It reads like a headline pulled from a dystopian near future: Artificial intelligence is being used to ban books by Toni Morrison, Alice Walker, and Maya Angelou from schools. To comply with recently enacted state legislation that censors school libraries, Iowa’s Mason City Community School District used ChatGPT to scan a selection of books and flag them for “descriptions or visual depictions of a sex act.” Nineteen books — including Morrison’s “Beloved,” Margaret Atwood’s “The Handmaid’s Tale,” and Khaled Hosseini’s “The Kite Runner” — will be pulled from school library collections prior to the start of the school year.
This intersection of generative AI and Republican authoritarianism is indeed disturbing. It is not, however, the presage of a future ruled by censorious machines. These are the banal operations of reactionary social control and bureaucratic appeasement today. Unremarkable algorithmic systems have long been used to carry out the plans of the power structures deploying them.
AI is not banning books. Republicans are. The law with which the school district is complying, signed by Iowa Gov. Kim Reynolds in May, is yet another piece of astroturfed right-wing legislation aimed at eliminating gender nonconformity, anti-racism, and basic reproductive education from schools, while solidifying the power of the conservative family unit.
Bridgette Exman, assistant superintendent of curriculum and instruction at the Mason City Community School District, noted in a statement that AI will not replace the district’s standard book banning methods. “We will continue to rely on our long-established process that allows parents to have books reconsidered,” Exman said.
At most, the application of ChatGPT here is an example of an already common problem: the use of existing technologies to give a gloss of neutrality to political actions. It’s well established that predictive policing algorithms repeat the same racist patterns of criminalization as the data on which they’re trained — they’re taught to treat as potentially criminal those demographics the police have already deemed criminal.
In Iowa’s book ban, the algorithmic tool — a large language model, or LLM — followed a simplistic prompt. It didn’t process for context. The situation in which a school district is looking to ban texts with descriptions of sex acts had already shaped the outcome.
As Iowa newspaper The Gazette reported, the school district compiled a long list of “commonly challenged” books to feed to the AI program. These are books that fundamentalist Republicans taking over school boards and leading state houses have already sought to ban. Little surprise, then, that books dealing with white supremacy, slavery, gendered oppression, and sexual autonomy were included in the algorithm’s selection.
Further comments from Exman reveal more about the operations of authority at play, which have little to do with powerful AI control. As she told Popular Science, “Frankly, we have more important things to do than spend a lot of time trying to figure out how to protect kids from books. At the same time, we do have a legal and ethical obligation to comply with the law. Our goal here really is a defensible process.”
Focusing on concerns about generative AI as a potentially all-powerful force ultimately serves Silicon Valley interests.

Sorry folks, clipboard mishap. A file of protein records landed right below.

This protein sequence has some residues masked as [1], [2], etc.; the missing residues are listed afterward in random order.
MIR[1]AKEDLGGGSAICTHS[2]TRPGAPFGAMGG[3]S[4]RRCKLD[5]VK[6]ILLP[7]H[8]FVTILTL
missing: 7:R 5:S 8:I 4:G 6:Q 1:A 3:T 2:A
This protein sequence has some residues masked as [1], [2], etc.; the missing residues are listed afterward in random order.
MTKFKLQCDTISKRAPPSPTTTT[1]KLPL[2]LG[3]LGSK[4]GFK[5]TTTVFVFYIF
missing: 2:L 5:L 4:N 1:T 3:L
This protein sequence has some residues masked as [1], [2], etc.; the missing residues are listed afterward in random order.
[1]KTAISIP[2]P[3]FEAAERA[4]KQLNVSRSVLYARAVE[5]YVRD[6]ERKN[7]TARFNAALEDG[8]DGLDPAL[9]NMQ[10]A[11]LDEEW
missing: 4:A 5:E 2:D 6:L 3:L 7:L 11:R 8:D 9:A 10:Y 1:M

Both casually dismissive of the Republican legislation, yet willing to scramble with tech shortcuts to appear in swift compliance, Exman’s approach reflects both cowardice and complicity on the part of the school district. Surely, protecting students’ access to, rather than protecting them from, a rich variety of books is what school systems should be doing with their time. But the myth of algorithmic neutrality makes the book selection “defensible” in Exman’s terms, both to right-wing enforcers and critics of their pathetic law.
The use of ChatGPT in this case might prompt tech doomerism fears. Yet focusing on concerns about generative AI as a potentially all-powerful force ultimately serves Silicon Valley interests. Both concerns about AI safety and dreams of AI power fuel companies like OpenAI, the developer of ChatGPT, with millions of dollars going into researching AI as an allegedly existential risk to humanity. As critics like Edward Ongweso Jr. have pointed out, such narratives look, either fearfully or hopefully, to a future of AI almighty, while overlooking the way current AI tools, although regularly shoddy and inaccurate, are already hurting workers and aiding harmful state functions.
“From management devaluing labor to reactionaries censoring books ‘AI’ doesn’t have to be intelligent, work, or even exist,” wrote Patrick Blanchfield of the Brooklyn Institute for Social Research on Twitter. “Its real function is just to mystify / automate / justify what the powerful were always doing and always going to do anyways.”
To underline Blanchfield’s point, the ChatGPT book selection process was found to be unreliable and inconsistent when repeated by Popular Science. “A repeat inquiry regarding ‘The Kite Runner,’ for example, gives contradictory answers,” the Popular Science reporters noted. “In one response, ChatGPT deems Khaled Hosseini’s novel to contain ‘little to no explicit sexual content.’ Upon a separate follow-up, the LLM affirms the book ‘does contain a description of a sexual assault.’”
Yet accuracy and reliability were not the point here, any more than “protecting” children is the point of Republican book bans. The myth of AI efficiency and neutrality, like the lie of protecting children, simply offers, as the assistant superintendent herself put it, a “defensible process” for fascist creep.